Lessons from Pope Francis

9 years ago

U.S. Sen. Angus King, (I-Maine)

“We are asked to summon the courage and the intelligence to resolve today’s many geopolitical and economic crises. Even in the developed world, the effects of unjust structures and actions are all too apparent. Our efforts must aim at restoring hope, righting wrongs, maintaining commitments, and thus promoting the well-being of individuals and of peoples. We must move forward together, as one, in a renewed spirit of fraternity and solidarity, cooperating generously for the common good.”

–          Pope Francis, in his address to a joint session of Congress, September 24, 2015

The Pope’s much-anticipated arrival in the United States was met by large crowds of enthusiastic supporters who all came to Washington to see what wisdom and guidance this powerful yet soft-spoken man had to share. I was thrilled to spend the last few days with the good Father Mike Seavey of the Roman Catholic Diocese of Portland, who came to our nation’s capital as my guest for Pope Francis’s historic visit at the White House and address to Congress. Father Seavey and I have been close friends for more than forty years, and we were both humbled, excited – and a little nervous – to be in the presence of such an extraordinary and dynamic man.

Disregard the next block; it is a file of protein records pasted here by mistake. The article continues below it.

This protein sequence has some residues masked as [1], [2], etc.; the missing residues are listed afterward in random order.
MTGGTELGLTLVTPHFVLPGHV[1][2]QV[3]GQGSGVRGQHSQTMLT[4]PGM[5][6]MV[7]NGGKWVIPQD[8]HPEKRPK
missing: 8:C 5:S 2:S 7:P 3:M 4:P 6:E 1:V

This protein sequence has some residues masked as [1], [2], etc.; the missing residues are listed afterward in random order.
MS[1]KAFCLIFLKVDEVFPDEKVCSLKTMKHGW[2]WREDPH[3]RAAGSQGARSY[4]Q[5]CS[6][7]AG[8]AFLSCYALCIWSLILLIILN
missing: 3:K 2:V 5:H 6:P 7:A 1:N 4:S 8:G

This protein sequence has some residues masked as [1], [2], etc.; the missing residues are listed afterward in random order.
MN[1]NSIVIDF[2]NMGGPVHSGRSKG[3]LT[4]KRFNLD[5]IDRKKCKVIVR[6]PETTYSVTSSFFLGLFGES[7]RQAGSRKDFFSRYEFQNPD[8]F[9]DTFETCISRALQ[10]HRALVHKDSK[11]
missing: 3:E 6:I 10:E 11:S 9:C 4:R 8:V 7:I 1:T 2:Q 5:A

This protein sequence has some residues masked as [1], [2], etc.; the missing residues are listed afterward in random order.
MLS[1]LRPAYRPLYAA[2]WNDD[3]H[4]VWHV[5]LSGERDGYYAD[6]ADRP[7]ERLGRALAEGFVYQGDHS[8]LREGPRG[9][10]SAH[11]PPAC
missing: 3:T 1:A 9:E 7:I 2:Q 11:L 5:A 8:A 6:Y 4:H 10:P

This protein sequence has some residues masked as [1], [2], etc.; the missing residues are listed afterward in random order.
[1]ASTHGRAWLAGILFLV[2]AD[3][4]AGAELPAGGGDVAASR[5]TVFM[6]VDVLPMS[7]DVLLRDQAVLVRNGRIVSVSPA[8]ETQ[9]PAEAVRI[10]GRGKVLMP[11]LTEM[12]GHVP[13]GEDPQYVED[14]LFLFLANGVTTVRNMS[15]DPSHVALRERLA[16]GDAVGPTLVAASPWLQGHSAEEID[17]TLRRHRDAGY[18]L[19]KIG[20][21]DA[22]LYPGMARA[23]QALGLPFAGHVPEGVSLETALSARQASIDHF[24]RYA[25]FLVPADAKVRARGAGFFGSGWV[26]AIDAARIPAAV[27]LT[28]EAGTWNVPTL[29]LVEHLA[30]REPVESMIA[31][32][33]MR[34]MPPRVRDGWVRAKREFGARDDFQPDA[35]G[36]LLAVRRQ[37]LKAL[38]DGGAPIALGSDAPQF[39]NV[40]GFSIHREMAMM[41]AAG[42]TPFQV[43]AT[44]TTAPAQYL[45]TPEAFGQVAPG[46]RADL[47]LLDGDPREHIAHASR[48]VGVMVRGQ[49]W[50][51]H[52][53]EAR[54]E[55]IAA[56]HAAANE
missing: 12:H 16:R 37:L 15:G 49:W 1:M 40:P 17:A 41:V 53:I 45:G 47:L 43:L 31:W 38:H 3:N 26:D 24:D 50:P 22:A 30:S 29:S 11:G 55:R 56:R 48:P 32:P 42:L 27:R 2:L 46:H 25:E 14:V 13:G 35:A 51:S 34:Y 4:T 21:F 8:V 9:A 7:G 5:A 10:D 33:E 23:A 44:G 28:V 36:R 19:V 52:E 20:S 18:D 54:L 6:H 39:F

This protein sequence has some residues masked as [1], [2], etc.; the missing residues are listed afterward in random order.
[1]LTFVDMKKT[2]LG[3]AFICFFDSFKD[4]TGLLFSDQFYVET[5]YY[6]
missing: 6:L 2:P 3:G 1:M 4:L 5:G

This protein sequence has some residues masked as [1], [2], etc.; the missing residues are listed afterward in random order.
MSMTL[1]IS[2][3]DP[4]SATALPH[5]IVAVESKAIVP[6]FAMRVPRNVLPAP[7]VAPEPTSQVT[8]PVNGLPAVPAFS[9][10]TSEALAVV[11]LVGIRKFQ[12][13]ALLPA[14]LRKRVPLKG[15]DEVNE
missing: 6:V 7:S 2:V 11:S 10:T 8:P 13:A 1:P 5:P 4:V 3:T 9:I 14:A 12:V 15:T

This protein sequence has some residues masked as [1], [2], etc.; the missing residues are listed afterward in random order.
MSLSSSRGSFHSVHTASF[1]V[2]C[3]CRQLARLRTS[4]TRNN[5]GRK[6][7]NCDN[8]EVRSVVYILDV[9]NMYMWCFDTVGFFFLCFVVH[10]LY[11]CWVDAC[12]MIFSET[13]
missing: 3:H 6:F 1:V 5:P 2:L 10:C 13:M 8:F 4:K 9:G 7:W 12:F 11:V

Pope Francis’s visit could not come at a more important time for the United States. The current political climate in our country is one of immense polarization that pits one ideology against another and leaves little room for compromise. There’s no question we are faced with enormous challenges, and I think we would do well to listen to the Pope’s message of togetherness, put aside our differences, and work together on behalf of the people we serve.

The Pope’s poignant remarks on unity and harmony come from his deeply moral and theological convictions. But his words should ring true for all of us, regardless of our religion or political persuasions. Inherent in our society is a belief in equality and respect, and those of us with the privilege to represent our states and districts in Washington must not lose sight of that truth. As he so eloquently said in his remarks to Congress, the chief aim of all politics  is to “to defend and preserve the dignity of your fellow citizens in the tireless and demanding pursuit of the common good.” I couldn’t agree more.

If the Pope has taught us anything this week, it’s that we are one people, regardless of race, gender, economic status, or anything else, and that we owe to one another respect, kindness, compassion, and good will – fundamental values that transcend partisanship and politics. I hope we not only heed the Pope’s words, but also follow his example as we work to bring people together and solve our nation’s most pressing problems.